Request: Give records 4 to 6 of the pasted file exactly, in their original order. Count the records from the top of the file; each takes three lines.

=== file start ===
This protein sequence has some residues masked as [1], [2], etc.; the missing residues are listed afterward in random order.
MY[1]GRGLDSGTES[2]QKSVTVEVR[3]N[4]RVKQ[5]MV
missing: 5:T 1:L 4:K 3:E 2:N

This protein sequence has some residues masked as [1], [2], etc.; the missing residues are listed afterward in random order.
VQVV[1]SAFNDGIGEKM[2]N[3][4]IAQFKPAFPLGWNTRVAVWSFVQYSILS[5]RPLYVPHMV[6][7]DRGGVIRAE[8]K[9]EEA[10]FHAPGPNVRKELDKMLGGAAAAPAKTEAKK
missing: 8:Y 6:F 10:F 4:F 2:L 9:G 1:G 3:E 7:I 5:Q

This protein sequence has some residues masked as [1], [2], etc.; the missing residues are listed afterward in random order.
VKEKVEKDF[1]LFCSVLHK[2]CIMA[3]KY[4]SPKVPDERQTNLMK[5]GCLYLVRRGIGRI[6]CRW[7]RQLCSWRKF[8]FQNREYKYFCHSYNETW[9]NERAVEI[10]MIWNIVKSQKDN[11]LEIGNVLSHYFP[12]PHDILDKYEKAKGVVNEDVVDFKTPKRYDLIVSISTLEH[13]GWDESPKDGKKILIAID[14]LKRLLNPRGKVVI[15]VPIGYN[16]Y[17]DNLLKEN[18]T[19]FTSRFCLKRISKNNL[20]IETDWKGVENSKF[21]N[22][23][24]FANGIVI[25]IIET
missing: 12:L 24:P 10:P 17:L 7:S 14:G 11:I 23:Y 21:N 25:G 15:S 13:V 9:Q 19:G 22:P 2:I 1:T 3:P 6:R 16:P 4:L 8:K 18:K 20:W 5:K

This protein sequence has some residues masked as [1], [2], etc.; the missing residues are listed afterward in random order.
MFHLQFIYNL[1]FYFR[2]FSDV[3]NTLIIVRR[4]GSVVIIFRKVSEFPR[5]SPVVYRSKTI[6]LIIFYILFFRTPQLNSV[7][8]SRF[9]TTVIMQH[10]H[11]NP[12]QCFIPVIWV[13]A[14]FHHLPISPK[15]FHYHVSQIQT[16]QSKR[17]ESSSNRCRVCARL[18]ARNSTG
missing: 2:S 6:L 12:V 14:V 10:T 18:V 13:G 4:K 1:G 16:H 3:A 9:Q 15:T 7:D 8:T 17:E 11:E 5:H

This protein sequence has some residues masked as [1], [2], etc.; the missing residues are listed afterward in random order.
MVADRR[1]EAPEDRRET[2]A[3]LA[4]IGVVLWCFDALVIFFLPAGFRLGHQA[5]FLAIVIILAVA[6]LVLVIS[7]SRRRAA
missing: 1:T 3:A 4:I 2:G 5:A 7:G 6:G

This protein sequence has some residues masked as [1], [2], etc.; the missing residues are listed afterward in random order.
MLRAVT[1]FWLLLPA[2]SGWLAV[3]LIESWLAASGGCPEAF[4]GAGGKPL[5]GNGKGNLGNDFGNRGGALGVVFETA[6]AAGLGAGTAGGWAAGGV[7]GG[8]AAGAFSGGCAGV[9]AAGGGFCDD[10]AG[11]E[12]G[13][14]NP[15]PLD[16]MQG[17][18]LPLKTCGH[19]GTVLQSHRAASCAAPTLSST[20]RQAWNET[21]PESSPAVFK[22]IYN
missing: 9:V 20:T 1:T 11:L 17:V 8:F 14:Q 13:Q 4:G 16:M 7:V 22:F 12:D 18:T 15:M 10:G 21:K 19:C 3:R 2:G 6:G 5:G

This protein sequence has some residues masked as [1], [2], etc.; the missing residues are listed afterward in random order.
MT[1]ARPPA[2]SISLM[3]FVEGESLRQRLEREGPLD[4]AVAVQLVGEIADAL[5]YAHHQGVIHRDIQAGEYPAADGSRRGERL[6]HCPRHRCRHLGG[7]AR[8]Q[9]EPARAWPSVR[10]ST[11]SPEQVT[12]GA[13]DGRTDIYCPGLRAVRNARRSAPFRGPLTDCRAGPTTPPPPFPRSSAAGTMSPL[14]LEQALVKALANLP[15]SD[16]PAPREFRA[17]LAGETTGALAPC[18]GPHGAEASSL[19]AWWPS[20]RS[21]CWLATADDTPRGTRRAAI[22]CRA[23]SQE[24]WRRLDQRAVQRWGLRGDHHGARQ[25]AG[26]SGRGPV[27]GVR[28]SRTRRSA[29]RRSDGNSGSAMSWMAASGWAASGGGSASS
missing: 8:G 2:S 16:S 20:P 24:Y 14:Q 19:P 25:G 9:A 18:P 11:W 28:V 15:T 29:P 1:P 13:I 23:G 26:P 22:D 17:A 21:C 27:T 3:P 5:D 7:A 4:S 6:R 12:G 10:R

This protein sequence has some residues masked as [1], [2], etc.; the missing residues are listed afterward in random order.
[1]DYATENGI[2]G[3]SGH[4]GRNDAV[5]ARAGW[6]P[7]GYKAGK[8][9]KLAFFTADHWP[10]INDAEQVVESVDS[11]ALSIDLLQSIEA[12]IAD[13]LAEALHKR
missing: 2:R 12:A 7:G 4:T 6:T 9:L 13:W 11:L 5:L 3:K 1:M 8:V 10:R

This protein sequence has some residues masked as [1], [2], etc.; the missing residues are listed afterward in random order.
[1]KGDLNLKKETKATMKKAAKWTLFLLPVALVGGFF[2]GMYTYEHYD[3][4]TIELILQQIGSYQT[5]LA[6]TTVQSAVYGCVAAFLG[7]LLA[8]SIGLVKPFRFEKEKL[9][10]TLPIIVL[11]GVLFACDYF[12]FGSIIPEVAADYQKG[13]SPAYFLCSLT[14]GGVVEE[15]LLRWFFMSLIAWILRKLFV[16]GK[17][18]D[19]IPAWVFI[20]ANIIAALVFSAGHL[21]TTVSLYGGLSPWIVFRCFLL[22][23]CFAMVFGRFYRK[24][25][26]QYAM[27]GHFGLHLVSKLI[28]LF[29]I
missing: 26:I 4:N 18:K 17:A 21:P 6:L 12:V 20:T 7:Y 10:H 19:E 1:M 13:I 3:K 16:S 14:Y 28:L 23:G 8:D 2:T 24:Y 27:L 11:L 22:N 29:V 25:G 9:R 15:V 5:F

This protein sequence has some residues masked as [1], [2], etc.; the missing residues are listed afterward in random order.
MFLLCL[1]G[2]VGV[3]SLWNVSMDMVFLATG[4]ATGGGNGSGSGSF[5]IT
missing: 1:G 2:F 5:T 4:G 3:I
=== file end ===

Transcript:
This protein sequence has some residues masked as [1], [2], etc.; the missing residues are listed afterward in random order.
MFHLQFIYNL[1]FYFR[2]FSDV[3]NTLIIVRR[4]GSVVIIFRKVSEFPR[5]SPVVYRSKTI[6]LIIFYILFFRTPQLNSV[7][8]SRF[9]TTVIMQH[10]H[11]NP[12]QCFIPVIWV[13]A[14]FHHLPISPK[15]FHYHVSQIQT[16]QSKR[17]ESSSNRCRVCARL[18]ARNSTG
missing: 2:S 6:L 12:V 14:V 10:T 18:V 13:G 4:K 1:G 16:H 3:A 9:Q 15:T 7:D 8:T 17:E 11:E 5:H

This protein sequence has some residues masked as [1], [2], etc.; the missing residues are listed afterward in random order.
MVADRR[1]EAPEDRRET[2]A[3]LA[4]IGVVLWCFDALVIFFLPAGFRLGHQA[5]FLAIVIILAVA[6]LVLVIS[7]SRRRAA
missing: 1:T 3:A 4:I 2:G 5:A 7:G 6:G

This protein sequence has some residues masked as [1], [2], etc.; the missing residues are listed afterward in random order.
MLRAVT[1]FWLLLPA[2]SGWLAV[3]LIESWLAASGGCPEAF[4]GAGGKPL[5]GNGKGNLGNDFGNRGGALGVVFETA[6]AAGLGAGTAGGWAAGGV[7]GG[8]AAGAFSGGCAGV[9]AAGGGFCDD[10]AG[11]E[12]G[13][14]NP[15]PLD[16]MQG[17][18]LPLKTCGH[19]GTVLQSHRAASCAAPTLSST[20]RQAWNET[21]PESSPAVFK[22]IYN
missing: 9:V 20:T 1:T 11:L 17:V 8:F 14:Q 13:Q 4:G 16:M 7:V 22:F 12:D 18:T 15:M 10:G 21:K 19:C 3:R 2:G 6:G 5:G